Lil Wayne – Dedication 4

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If Lil Wayne’s Dedication 4 serves as a parting gift to fans, some will love it, others will hate it. Instead of lacing his 15-track mixtape with commercial bars that have flooded the radio in recent months, Wayne attempts to go back to the essence of what arguably made him the greatest rapper alive. Whether he succeeded or not will be the topic of discussion in many hip-hop forums and conversations.

There’s no secret to Wayne’s blueprinting, preparation and structuring of Dedication 4. He aims to recapture the conceptual, lyrical beast displayed on the previous Dedications while showing rappers that their beats “aren’t safe,” as quoted on the Drought 3, and it definitely doesn’t hurt to have rap’s most popular mixtape endorser DJ Drama stamping the project.

Wayne never recaptures conceptual depths that appeared on his previous Dedication projects, and his style most resembles what No Ceilings offered. Yet, the Dedication 4 has its strong points: Catchy one liners flood each track, the features actually improve songs (J.Cole, Nicki Minaj, Young Jeezy, etc.), the beat selection is immaculate because it pulls from rap’s best and hottest bass lines, and Wayne actually caters his delivery pattern to mirror the original artist’s style on each beat.

“Same Damn Tune,” delivered over Future’s “Same Damn Time,” exhibits how Wayne structures his flow like each song’s original format. He matches patterns and places rhymes that end with similar syllables in memorable spots. In essence, he mimics the original version and adds a twist to it.  It’s safe to say that Wayne went harder than the majority of the original artists, and that’s something to appreciate because he chose songs like: “Burn” and “Amen” by Meek Mill, and “Cashin’ Out” by Cash Out.

Also in “Same Damn Tune” Wayne addresses the comments he made in his interview with DJ Drama.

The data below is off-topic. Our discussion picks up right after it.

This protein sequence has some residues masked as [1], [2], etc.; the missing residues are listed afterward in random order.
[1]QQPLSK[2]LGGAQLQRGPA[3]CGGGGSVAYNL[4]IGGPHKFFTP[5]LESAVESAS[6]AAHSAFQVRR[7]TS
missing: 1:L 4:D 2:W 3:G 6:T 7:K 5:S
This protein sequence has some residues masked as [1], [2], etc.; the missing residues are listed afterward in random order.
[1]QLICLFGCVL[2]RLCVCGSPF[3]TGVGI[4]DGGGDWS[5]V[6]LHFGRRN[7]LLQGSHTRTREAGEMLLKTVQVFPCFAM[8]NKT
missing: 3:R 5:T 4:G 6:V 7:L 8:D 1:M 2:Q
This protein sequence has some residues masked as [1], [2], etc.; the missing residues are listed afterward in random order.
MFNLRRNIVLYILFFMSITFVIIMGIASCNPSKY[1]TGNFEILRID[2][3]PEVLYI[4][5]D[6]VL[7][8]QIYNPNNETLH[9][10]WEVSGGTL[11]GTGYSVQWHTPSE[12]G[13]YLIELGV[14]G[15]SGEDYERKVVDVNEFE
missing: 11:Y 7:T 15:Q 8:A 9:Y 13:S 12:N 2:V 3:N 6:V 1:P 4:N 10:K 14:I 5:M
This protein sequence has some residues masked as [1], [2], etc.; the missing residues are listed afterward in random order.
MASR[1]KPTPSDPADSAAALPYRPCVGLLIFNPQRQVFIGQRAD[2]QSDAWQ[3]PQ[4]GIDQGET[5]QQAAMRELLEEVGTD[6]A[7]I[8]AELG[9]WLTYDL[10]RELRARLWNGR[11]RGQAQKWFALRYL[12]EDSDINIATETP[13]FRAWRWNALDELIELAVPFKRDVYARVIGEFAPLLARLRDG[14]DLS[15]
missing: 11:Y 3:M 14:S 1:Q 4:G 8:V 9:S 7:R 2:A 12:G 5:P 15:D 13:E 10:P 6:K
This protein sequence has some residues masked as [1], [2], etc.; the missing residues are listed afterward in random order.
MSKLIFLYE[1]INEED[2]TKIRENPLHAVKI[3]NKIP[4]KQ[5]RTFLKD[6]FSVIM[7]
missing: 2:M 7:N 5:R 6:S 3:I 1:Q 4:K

“Rap is taking a backseat to skating,” said Wayne prior to the mixtape’s release. On the actual project he follows with this response:

“Im skatin’ and rappin’ at the same damn time/ I said I might retire, but yal know I be high.”

Weezy is setting the stage for a situation that mirrors Jay-Z’s. Instead of completely breaking ties with rap and retiring outright, Wayne has left the door open for reappearances. He wants to spend more time venturing down other avenues like his Trukfit clothing line. In the meantime, he should have spent more time preparing for a potential exit that would leave fans wanting more.

The Dedication 4 fell short of what fans expected, and his topics became redundant prematurely. Delivering tons of punch lines and excessively advertising for Trukfit are the only things Wayne accomplished. The Dedication 4 shows a lack of thought, and effort. It appears that Wayne never sought to raise the bar, and failed to display any versatility. Each song has the same format. Has Wayne really sold out and become a punch line rapper? This project suggests that just may be the case.

7.0/10

*Review also hosted at http://www.pefferreviews.com/ and http://rapruler.com/

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2 Chainz – Based on a T.R.U. Story

Based On a T.R.U. Story album artwork

2 Chainz released his highly anticipated debut solo project, Based on a T.R.U. Story, as a G.O.O.D. Music member. This album succeeds his previous mixtape, T.R.U. Realigion, which garnered huge buzz and propelled 2 Chainz into rap’s spotlight. Since then, he has become a feature animal appearing on many major artists’ singles, mixtapes and albums.